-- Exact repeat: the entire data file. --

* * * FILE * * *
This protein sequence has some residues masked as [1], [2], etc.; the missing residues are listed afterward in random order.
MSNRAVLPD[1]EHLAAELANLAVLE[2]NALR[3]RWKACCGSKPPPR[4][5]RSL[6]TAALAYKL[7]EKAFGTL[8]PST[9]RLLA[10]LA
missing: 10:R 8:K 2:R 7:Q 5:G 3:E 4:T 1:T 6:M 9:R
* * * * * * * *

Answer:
This protein sequence has some residues masked as [1], [2], etc.; the missing residues are listed afterward in random order.
MSNRAVLPD[1]EHLAAELANLAVLE[2]NALR[3]RWKACCGSKPPPR[4][5]RSL[6]TAALAYKL[7]EKAFGTL[8]PST[9]RLLA[10]LA
missing: 10:R 8:K 2:R 7:Q 5:G 3:E 4:T 1:T 6:M 9:R